Magnitude 5+ Earthquakes – Global

5.9 Earthquake hits the Myanmar-China border region.

5.2 Earthquake hits the Flores region, Indonesia.

5.0 Earthquake hits the Pacific-Antarctic ridge.


US Measles Cases Reach 20-Year High

The numbers of measles cases in the United States so far this year marks a 20-year high, the Centres for Disease Control and Prevention announced.

Just in the first months of 2014, from January 1 through May 23, a total of 288 confirmed measles cases have been reported to the CDC, surpassing the highest number of reported cases happening in a full year since the disease was eliminated in the country almost 15 years ago.

The largest number of cases in previous years had occurred during 2011, with 220 cases. The number of cases so far in 2014 is the largest reported in the first five months of a year since 1994, CDC officials said.


More Whales Bringing More Collisions With Ships

A bumper population of whales feeding off the coast of New England appears to be responsible for the unusually high incidence of ships striking the marine mammals during recent weeks.

Of the three strikes during May, one involved a cruise ship hitting a sei whale and inadvertently dragging it into the Hudson River.

The attached dead animal was not discovered until the ship reached port.

The U.S. agency NOAA said another sei was found dead and attached to a container ship that was docking near Philadelphia three days later.

NOAA believes the whales may be following food sources unusually close to shore when they haplessly swim into shipping lanes.

Operators of whale-watching excursions in coastal waters off Boston report 20 to 30 whales are being spotted on every cruise — 10 times the usual number.


Extinction Rates Soar to 1,000 Times Normal

Species on Earth are going extinct at least 1,000 times faster than they would be without human influence, new research finds. But there’s still time to save the world from this biodiversity disaster.

Between 100 and 1,000 species per million go extinct every year, according to the new analysis. Before humans came on the scene, the typical extinction rate was likely one extinction per every 10 million each year, said study researcher Stuart Pimm, a Duke University biologist.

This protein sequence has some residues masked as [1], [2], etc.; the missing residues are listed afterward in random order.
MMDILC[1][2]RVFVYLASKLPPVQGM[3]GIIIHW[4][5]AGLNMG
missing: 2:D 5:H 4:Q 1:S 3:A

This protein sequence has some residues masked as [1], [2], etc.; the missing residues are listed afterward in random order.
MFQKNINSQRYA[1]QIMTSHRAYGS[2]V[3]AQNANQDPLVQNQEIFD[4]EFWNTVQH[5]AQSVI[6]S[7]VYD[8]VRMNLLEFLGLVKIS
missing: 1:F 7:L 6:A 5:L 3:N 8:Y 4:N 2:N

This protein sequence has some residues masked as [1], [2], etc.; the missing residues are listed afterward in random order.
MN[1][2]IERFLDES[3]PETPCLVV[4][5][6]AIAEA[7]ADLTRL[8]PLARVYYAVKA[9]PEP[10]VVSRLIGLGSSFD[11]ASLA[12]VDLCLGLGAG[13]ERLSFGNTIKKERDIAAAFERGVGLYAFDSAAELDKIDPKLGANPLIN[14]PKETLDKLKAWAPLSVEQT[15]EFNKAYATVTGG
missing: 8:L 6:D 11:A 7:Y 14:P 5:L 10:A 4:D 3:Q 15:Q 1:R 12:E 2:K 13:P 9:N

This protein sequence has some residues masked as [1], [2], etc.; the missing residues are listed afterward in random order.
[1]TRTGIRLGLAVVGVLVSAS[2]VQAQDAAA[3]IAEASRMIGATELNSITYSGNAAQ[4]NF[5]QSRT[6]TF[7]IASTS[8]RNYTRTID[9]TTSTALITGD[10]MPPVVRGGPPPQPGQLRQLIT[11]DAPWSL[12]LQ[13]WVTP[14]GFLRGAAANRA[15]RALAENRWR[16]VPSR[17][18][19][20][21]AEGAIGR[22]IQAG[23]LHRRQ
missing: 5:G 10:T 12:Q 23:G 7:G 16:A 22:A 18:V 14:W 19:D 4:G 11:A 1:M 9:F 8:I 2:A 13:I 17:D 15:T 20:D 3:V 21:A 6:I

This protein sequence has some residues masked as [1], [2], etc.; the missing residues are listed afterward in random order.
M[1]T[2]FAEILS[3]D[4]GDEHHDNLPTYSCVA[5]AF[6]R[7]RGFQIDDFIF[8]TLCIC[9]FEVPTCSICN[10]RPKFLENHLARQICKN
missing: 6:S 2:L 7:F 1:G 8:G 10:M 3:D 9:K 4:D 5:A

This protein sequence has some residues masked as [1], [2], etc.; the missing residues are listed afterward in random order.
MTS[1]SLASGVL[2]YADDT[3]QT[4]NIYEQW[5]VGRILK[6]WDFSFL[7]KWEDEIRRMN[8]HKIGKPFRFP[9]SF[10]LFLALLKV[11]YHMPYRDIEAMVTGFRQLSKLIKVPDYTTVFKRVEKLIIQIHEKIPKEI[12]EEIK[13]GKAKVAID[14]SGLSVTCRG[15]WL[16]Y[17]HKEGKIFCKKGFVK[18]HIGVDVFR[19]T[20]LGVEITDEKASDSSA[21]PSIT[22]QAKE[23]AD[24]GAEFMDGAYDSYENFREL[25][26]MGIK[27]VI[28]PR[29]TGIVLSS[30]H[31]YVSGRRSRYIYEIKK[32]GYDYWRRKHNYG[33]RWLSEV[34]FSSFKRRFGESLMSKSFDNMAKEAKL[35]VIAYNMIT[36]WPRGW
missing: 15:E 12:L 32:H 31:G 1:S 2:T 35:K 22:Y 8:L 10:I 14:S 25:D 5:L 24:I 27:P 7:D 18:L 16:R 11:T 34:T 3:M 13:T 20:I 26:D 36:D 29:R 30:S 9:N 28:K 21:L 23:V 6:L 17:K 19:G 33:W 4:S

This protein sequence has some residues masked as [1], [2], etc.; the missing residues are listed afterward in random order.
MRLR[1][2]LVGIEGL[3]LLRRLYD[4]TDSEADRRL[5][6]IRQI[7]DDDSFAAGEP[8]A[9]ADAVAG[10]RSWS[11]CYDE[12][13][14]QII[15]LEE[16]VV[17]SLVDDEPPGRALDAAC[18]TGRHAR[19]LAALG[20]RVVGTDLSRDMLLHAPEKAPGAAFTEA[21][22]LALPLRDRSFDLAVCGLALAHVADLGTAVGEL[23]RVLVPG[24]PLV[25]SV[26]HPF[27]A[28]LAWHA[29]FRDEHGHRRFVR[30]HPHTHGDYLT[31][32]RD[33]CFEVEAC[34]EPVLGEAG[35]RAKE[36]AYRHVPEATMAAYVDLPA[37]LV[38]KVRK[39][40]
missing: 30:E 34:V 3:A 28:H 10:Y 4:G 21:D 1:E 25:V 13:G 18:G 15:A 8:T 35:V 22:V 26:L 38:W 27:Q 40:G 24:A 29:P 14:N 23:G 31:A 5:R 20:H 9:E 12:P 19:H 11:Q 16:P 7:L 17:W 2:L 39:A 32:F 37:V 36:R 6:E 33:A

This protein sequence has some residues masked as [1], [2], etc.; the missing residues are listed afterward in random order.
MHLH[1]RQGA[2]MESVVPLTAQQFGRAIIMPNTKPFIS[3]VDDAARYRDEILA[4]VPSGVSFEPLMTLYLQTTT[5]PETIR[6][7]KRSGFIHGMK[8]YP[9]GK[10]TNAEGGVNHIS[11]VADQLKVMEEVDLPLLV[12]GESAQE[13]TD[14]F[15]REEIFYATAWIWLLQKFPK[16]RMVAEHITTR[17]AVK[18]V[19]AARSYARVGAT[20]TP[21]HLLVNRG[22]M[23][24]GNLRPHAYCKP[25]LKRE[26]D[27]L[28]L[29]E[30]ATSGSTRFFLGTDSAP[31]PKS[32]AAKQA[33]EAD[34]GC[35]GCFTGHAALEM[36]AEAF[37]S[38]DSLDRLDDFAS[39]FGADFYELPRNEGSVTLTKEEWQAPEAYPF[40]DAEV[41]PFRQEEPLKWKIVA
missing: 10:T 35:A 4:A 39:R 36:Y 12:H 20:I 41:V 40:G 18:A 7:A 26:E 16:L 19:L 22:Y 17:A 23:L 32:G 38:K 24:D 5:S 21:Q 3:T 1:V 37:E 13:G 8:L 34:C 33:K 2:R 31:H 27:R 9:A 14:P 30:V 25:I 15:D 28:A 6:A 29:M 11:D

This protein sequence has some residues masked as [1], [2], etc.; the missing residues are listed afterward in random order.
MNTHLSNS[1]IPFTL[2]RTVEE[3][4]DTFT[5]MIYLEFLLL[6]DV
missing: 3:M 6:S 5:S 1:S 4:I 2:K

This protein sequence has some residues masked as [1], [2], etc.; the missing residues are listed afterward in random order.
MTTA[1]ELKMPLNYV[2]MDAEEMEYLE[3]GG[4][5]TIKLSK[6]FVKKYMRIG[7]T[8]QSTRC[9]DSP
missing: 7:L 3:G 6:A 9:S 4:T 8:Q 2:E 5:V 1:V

These numbers are a big increase from the previous estimates, which held that species were going extinct 100 times faster than usual, not 1,000 times faster or more. But despite the bad news, the research is “optimistic.” New technology and citizen scientists are allowing conservationists to target their efforts better than ever before.

Pimm and his colleagues have long worked to understand the effect of humanity on the rest of the species that share the planet. In the history of life on Earth, five mass extinctions have wiped out more than half of life on the planet. Today, scientists debate whether humanity is causing the sixth mass extinction.

This question is trickier than it may seem. Certainly, humans have driven species from the dodo to the Tasmanian tiger to the passenger pigeon to extinction. There’s no doubt that continuing deforestation and climate change will destroy even more species, including some humanity will never get the chance to discover. But researchers don’t even know for sure how many species exist on the planet. About 1.9 million species have been described by science, but estimates as to how many are out there range from 5 million to 11 million.

“People often say that we are in the middle of the sixth mass extinction,” Pimm said. “We’re not in the middle of it — we’re on the verge of it. And now we have to tools to prevent it.”


Global Temperature Extremes